Food Tour: New York City

Food Tour: New York City

18 April 2013

Carbone

Alder

Eater NY already dubbed this “the restaurant that everyone is talking about.” Not a surprise since the man behind it is Wylie Dufresne, creator of the equally buzzed-about WD-50. Sit down to Asian-fusion pigs in a blanket and a “Love Oolong Time” (tequila, oolong tea, and grapefruit) at a sleek chocolate-brown two-top. 157 Second Avenue, at East 10th Street.

Fritzl’s Lunch Box

Bushwick just got cool with this new sandwich spot by Fatty Cue alum Dan Ross-Leutwyler. A homey but sparse atmosphere and a paprika-slathered lamb bacalao are just two among many reasons to go. 173 Irving Avenue, at Stockholm Street, Brooklyn.

Wild

Gluten-free, vegan-crust pizza, i.e. healthy pizza? Can’t possibly be good, right? Wrong. This rustic West Village eatery tops its pies with satisfyingly original topping combinations: Try the pear, gorgonzola, and date or the artichoke, fennel, and kalamata olive. 535 Hudson Street, between Perry and Wild Streets.

The Lobster Club

Smorgasburg made us love the lobster roll (thank you, Red Hook Lobster Pound), and now it has a three-tiered incarnation at Rich Torrisi and Mario Carbone’s The Lobster Club. You won’t feel like a fish out of water with these fresh sandwich choices. 169 Thompson Street, near Houston Street.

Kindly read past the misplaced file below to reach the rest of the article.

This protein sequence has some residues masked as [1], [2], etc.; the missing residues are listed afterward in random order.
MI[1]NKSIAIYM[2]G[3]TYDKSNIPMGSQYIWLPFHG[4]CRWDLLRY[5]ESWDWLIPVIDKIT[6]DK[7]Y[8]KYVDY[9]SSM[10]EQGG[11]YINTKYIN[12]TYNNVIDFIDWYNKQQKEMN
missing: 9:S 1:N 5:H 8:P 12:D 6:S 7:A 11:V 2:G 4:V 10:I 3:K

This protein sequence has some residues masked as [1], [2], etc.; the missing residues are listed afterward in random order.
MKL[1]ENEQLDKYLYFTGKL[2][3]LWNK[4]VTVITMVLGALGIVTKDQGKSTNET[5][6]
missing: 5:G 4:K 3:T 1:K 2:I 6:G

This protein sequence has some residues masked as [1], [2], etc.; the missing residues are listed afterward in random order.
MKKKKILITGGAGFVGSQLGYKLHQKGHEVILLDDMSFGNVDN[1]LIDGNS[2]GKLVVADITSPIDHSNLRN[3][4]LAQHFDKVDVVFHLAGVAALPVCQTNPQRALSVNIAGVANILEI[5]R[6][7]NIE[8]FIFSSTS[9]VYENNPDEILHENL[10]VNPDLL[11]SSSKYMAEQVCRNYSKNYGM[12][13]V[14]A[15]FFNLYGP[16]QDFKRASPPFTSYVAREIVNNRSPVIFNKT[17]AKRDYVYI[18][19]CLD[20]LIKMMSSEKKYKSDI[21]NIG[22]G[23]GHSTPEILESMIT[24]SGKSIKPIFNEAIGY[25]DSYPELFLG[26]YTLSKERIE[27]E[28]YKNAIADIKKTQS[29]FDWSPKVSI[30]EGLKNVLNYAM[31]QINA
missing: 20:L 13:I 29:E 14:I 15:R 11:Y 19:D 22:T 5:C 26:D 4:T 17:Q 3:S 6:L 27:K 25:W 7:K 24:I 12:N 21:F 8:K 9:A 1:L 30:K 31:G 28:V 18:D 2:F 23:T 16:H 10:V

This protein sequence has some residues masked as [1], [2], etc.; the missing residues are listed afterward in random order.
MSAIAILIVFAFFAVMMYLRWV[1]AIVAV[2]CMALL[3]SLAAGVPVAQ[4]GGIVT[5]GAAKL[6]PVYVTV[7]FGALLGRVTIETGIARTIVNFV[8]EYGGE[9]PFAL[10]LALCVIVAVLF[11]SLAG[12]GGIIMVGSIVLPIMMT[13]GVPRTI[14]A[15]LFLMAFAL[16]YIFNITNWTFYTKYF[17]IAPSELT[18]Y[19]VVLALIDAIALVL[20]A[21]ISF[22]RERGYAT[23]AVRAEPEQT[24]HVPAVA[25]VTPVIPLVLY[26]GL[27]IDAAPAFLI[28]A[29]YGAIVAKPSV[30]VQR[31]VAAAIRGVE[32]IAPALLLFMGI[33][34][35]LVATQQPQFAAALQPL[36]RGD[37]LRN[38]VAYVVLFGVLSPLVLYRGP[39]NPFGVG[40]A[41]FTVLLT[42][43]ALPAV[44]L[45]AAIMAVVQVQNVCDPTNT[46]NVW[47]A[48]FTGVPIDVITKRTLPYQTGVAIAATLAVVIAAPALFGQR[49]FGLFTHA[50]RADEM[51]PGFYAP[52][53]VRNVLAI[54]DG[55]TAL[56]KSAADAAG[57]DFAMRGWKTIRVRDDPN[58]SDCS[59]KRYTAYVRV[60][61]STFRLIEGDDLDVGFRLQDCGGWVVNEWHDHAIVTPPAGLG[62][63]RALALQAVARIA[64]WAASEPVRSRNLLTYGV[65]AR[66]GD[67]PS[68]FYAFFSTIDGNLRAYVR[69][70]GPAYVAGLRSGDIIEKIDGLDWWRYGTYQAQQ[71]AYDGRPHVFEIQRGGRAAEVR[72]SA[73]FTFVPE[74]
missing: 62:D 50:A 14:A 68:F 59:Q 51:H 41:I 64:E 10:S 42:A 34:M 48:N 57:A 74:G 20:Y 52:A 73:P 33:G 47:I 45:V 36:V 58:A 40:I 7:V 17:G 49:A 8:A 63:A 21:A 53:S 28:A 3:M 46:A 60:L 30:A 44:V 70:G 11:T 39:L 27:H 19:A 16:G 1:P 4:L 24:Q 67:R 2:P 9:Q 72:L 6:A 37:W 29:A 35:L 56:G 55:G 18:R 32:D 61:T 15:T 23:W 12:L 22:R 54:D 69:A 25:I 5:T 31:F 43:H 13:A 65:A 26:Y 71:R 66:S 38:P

Kajitsu

Bet you never expected to be attracted to Buddhism for its cooking practices, but Kajitsu’s Japanese “Shojin” cuisine derives from just that. The four- or eight-course prix fixe dinners are composed of seasonal ingredients and put special emphasis on presentation. And unlike the previous East Village location, lunch is also an option. 125 East 39th Street, near Lexington Avenue.

Carbone

Old school Italian-American dining has come to Greenwich Village from chefs Mario Carbone and Rich Torrisi of Parm and Torrisi Italian Specialties. While the inspiration comes from mid-century New York Italian restaurants replete with Godfather-inspired tiling, the servers are outfitted in designer tuxes and the art has been curated by Vito Schnabel. Bonus: You have a say in the details of your meal. 181 Thompson St, between Bleecker & Houston Street.

Ivan Ramen

Ivan Orkin, the Long Island-by-way-of-Tokyo toque, is bringing his acclaimed homemade ramen to his first permanent New York location after last year’s successful pop-up dinners in Momofuku Noodle Bar and the Breslin. This is far from the instant ramen of late night college food cravings, but a sophisticated twist on the Japanese wheat and rye noodle specialty. 25 Clinton Street between E Houston and Stanton Streets.

Xixa

A new Mexican outpost for adventurous eaters, this unmarked restaurant (pronounced “shiksa”) located under the Brooklyn-Queens expressway serves up high-end, small plate twists on Mexican fare. Think butterfish tartare, worm salt, and guacamole nam prik num. The cozy, lounge-like atmosphere goes best with a Tequila Ocho reposado. 241 South Fourth Street (Havemeyer Street), South Williamsburg, Brooklyn.

By Allison Malecha